Now he says he is grateful to be at a point where he is not constantly worried about making content and pleasing people. Dawson said that earlier in his career, his need to be liked was so severe that he would message people who said negative things about him online in an effort to change their minds.
“It’s always that thing where like, I want people that hate me to like me. Which is toxic,” Dawson explained. “Like a hater would say something, and I’ll DM them, this is something I’d do years ago, I’d DM them and talk to them and then, ‘oh, they like me now!’ It was dark.”
Monica Lewinsky Asks Beyoncé to Change “Partition” Lyric Amid “Renaissance” Edits
The 2013 song includes the phrase “he Monica Lewinsky’d all on my gown.”
Monica Lewinsky’s Request
Monica Lewinsky suggested that Beyoncé remove a lyric from her 2013 song “Partition” that references the infamous scandal involving the former White House intern and then-President Bill Clinton.
The request came as Beyoncé’s representatives confirmed she would be removing an ableist lyric from a track off her latest album “Renaissance.” The song “Heated” used the word “spaz,” which many disability advocates have condemned as an offensive slur.
Earlier this year, Lizzo removed the same word from her song “Grrrls” after facing backlash. On Monday, a spokesperson for Beyoncé said that while the word was “not used intentionally in a harmful way,” it “will be replaced.”
Lewinsky shared that news Monday on Twitter and added, “uhmm, while we’re at it… #Partition.”
In “Partition,” the Grammy winner sings the phrase “he Monica Lewinsky’d all on my gown.”
Response From the Beyhive
The Beyhive was quick to call Lewinsky out for her plea, arguing that the song has been out for nearly a decade and she could have brought her complaint up sooner. Some said she was in no place to be upset with the lyric as she has the phrase “rap song muse” in her Twitter bio.
Lewinsky issued replies to many of these complaints on Tuesday, saying this is not the first time she publicly addressed “Partition,” and the numerous other songs referencing her. Regarding her Twitter bio, she said she uses humor to cope with the public scandal.
When people continued to accuse her of singling out Beyoncé when there are dozens of artists who have written similar lyrics, Lewinsky said, “when articles about the 125+ other artists changing lyrics to a song cross my TL, i promise i’ll do the same.”
Lewinsky’s request prompted frustration from people who felt that by changing the ableist lyric in “Heated,” Beyoncé inadvertently opened a door for people to pressure her into tweaking other songs.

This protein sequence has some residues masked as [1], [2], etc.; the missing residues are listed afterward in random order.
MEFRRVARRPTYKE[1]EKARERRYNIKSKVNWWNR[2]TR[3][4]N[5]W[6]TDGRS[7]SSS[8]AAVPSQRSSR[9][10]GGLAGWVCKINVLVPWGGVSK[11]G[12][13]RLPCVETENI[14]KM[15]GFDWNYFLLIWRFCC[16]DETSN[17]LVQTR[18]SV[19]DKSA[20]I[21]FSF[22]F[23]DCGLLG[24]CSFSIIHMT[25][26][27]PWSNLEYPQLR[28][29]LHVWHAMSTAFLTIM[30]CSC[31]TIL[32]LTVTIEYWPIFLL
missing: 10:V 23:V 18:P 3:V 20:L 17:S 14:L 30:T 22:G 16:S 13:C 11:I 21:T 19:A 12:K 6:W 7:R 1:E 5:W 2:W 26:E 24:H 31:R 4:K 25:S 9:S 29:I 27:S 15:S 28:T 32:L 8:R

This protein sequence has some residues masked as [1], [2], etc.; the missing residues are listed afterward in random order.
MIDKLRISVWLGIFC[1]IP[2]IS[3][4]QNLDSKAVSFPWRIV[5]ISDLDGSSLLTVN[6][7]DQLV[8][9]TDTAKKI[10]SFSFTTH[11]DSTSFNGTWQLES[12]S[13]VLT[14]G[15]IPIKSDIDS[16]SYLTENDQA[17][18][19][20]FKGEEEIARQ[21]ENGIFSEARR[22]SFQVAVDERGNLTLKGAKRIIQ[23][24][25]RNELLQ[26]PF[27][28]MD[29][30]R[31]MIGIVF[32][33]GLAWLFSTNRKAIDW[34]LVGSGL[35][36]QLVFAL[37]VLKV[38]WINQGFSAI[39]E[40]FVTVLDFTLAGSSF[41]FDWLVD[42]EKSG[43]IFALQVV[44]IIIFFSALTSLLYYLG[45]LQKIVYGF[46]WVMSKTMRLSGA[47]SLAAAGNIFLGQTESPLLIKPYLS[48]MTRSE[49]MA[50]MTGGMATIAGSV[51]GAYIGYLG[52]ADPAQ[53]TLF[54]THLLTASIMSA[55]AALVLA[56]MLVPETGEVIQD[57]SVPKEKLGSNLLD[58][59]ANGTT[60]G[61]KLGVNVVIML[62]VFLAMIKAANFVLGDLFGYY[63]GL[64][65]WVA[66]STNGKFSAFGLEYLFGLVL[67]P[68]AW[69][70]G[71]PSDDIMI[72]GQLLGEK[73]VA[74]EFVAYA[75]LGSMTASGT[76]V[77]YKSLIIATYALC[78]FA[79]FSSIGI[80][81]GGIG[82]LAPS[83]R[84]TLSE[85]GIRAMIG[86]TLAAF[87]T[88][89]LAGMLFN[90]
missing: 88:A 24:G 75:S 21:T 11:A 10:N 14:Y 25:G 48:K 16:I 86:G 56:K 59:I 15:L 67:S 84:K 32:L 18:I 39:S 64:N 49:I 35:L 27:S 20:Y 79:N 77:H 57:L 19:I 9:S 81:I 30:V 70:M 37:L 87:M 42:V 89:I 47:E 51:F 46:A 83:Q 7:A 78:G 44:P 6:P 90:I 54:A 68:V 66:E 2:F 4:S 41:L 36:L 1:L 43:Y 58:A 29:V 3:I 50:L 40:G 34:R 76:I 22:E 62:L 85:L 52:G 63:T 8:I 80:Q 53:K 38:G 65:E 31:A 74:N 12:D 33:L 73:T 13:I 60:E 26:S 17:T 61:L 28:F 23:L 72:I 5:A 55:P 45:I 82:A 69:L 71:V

“Heated” is not the only track off of “Renaissance” that has had to return to the cutting room since the album’s release. Beyoncé also removed an interpolation of the Kelis song “Milkshake” after Kelis spoke out against its use and called it “theft.”
Neither Beyoncé nor her team has publicly responded to Lewinksy. In a tweet, Lewinsky said she had not privately reached out to the singer to sort the issue behind closed doors.
See what others are saying: (People) (Entertainment Weekly) (USA Today)
Chris Rock Addresses Oscars Slap After Will Smith’s Apology Video
In his latest statement, Smith said his “behavior was unacceptable.”
Chris Rock Talks Oscars
Just hours after Will Smith posted an apology video regarding the infamous Oscars slap, Chris Rock addressed the incident during a show in Atlanta.
“Everybody is trying to be a fucking victim. If everybody claims to be a victim, then nobody will hear the real victims,” Rock said during a Friday show, via People. “Even me getting smacked by Suge Smith … I went to work the next day, I got kids.” (Rock’s “Suge Smith” joke was likely a reference to Suge Knight, the CEO of Death Row Records who is currently in jail over a deadly hit and run.)
“Anyone who says words hurt has never been punched in the face,” the comedian reportedly continued.
Rock has been sprinkling remarks about the slap into some of his recent sets over the last couple of weeks.
The controversy unfolded during the 94th Academy Awards when Rock was presenting the statue for Best Documentary. He made a quip about Smith’s wife, Jada Pinkett Smith.
Smith then walked onto the stage and slapped Rock. Upon returning to his seat, he shouted, “leave my wife’s name out your fucking mouth.” Less than one hour later, he won the Best Actor Oscar for his work in “King Richard.”
Within the following days, Smith issued an apology and resigned from the Academy. The organization also banned the actor from attending any of its events for the next decade.
Will Smith Posts Apology
Smith has held a low profile since the Oscars, but made a return to the public eye on Friday by posting a YouTube video titled “It’s been a minute…” Smith claimed he has reached out to Rock, but the stand-up star said he is not ready to talk it out just yet.
“I apologize to you,” Smith said in the video. “My behavior was unacceptable, and I’m here whenever you’re ready to talk.”
“There is no part of me that thinks that was the right way to behave in that moment,” the “Fresh Prince of Bel Air” actor continued. “There is no part of me that thinks that is the optimal way to handle a feeling of disrespect or insults.”
Smith also apologized to Rock’s family, as well as his own, for dragging them into controversy and hurting them with his actions.
Smith also clarified that Pinkett Smith had no influence over his decision to slap Rock on stage.
“I made a choice on my own,” he said. “Jada had nothing to do with it.”